November 17, 2017

All Pages – Leaderboard Header
All Pages – Leaderboard Header
NEW WORKS

LETTER FROM THE EDITOR: THE INDIGENOUS ARTS EDUCATION ISSUE

LETTER FROM THE EDITOR: THE INDIGENOUS ARTS EDUCATION ISSUE

LETTER FROM THE EDITOR: INDIGENOUS ARTS EDUCATION

Inspired by Indigenous artists, educators, and learners who believe it is possible for the planet and our communities to return to a state of well-being, MUSKRAT Magazine is proud to present issue #7: Indigenous Arts Education.

Under the beautiful and prolific canvas of Métis visual artist, Christi Belcourt, we see The Wisdom of the Universe* and the juxtaposition of both its power and fragility. Included in this painting is the Dwarf Lake Iris, the Eastern Prairie Fringed Orchid, the Karner Blue butterfly, and the Acadian Flycatcher, each among the over 200 species of plants and animals listed as threatened, endangered, or extinct in Ontario, Canada

Belcourt’s work connects us to our relatives: the animals and plants, lands and waters and according to her, “…each with as much right to exist as we have.” Colonization in Canada works to separate each of us from our relatives. Indigenous and non-Indigenous people alike are impacted resulting in the dysfunction, hurt, and imbalance we witness around us. From the issue of Missing and Murdered Indigenous Women to over 692 oil spill “incidents” across Canada since 2008*, all Canadians and members of Turtle Island are affected.

MUSKRAT’s Indigenous Arts Education issue will feature the work of visionary artists such as Mohawk choreographer and Artistic Director, Santee Tekaronhiáhkhwa Smith, founder of Kaha:wi Dance Theatre, a contemporary Indigenous dance company based in Toronto and Six Nations that views, “…the body as a vessel for the spirit and the artist a culture bearer.”

Over the next several months MUSKRAT will roll out the work of many more Indigenous multi-disciplinary and literary arts leaders who invite the wisdom of the universe into their arts practices and approaches and who, in turn, invite audiences and learners to enter processes of radical change.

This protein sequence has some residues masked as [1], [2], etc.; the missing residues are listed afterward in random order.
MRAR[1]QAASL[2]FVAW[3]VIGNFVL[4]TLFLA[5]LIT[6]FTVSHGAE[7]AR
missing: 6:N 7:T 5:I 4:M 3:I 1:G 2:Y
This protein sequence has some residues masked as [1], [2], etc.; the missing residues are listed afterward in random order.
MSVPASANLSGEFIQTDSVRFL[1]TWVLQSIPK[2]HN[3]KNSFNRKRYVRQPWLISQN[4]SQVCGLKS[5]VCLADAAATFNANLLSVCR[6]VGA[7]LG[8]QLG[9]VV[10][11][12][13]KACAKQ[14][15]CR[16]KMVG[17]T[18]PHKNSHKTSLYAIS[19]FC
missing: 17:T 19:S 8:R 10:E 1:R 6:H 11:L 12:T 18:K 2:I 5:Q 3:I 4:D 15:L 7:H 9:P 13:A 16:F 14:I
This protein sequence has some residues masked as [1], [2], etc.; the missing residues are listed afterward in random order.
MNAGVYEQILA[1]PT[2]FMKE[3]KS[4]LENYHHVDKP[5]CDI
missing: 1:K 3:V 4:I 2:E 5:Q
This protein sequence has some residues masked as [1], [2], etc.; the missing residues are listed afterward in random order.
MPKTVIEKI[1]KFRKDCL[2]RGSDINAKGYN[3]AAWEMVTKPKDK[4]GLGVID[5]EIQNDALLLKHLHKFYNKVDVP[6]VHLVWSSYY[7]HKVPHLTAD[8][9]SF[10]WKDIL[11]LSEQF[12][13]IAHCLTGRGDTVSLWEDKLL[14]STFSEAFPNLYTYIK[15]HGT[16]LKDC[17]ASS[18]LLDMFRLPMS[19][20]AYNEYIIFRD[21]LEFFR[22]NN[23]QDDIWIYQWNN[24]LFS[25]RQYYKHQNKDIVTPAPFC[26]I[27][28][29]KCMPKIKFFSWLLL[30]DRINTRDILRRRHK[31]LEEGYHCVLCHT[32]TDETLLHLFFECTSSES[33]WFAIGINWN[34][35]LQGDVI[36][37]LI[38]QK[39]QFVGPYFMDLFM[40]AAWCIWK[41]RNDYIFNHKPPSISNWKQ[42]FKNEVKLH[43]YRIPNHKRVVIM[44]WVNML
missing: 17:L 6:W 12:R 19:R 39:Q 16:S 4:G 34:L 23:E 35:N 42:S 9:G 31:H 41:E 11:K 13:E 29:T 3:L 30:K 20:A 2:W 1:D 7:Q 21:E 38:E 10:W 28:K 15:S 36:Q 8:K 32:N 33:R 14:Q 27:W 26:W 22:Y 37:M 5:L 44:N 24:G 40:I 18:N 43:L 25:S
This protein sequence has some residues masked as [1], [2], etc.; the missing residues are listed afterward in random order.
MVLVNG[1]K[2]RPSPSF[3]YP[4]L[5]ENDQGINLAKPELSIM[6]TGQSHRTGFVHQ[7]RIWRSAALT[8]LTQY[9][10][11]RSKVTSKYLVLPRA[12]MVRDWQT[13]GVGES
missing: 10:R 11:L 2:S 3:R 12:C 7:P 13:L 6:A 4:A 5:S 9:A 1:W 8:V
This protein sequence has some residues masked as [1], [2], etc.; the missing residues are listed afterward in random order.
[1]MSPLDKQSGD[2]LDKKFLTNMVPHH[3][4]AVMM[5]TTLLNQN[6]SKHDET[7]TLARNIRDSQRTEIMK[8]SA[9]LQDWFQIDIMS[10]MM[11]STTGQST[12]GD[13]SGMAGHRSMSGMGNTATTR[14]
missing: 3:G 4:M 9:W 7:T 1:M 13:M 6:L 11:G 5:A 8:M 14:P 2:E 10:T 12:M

For that, Gimiigwechiwendam (I am thankful)

*See this extraordinary painting at The Art Gallery of Ontario (AGO) who commissioned and received it at the 2014 Ontario Arts Council Aboriginal Arts Award ceremony honoring Christi Belcourt. Gratefully used in MUSKRAT with permission from the artist.

* globalnews.ca

All Posts – Leaderboard Bottom

About The Author

Rebeka Tabobondung

Publisher of MUSKRAT Magazine, Rebeka Tabobondung is a community documentary filmmaker, poet and Indigenous knowledge researcher. Rebeka is an M.A. graduate in Sociology & Equity Studies in Education. Her documentary work has screened at festivals across Canada and internationally, while her written works have been published in numerous journals and anthologies throughout North America. In 2008, Rebeka was the Festival Director of the imagineNATIVE film & Media Arts Festival and was also the former Director of the Centre for Women and Trans People at the University of Toronto. Rebeka's latest research and film work documents traditional birth knowledge from Wasauksing First Nation where she is also a member. She is the co-founder of MAAIINGAN Productions and Research Coordinator of the Indigenous Knowledge Network for Infant, Child, and Family Health at St. Michael's Hospital.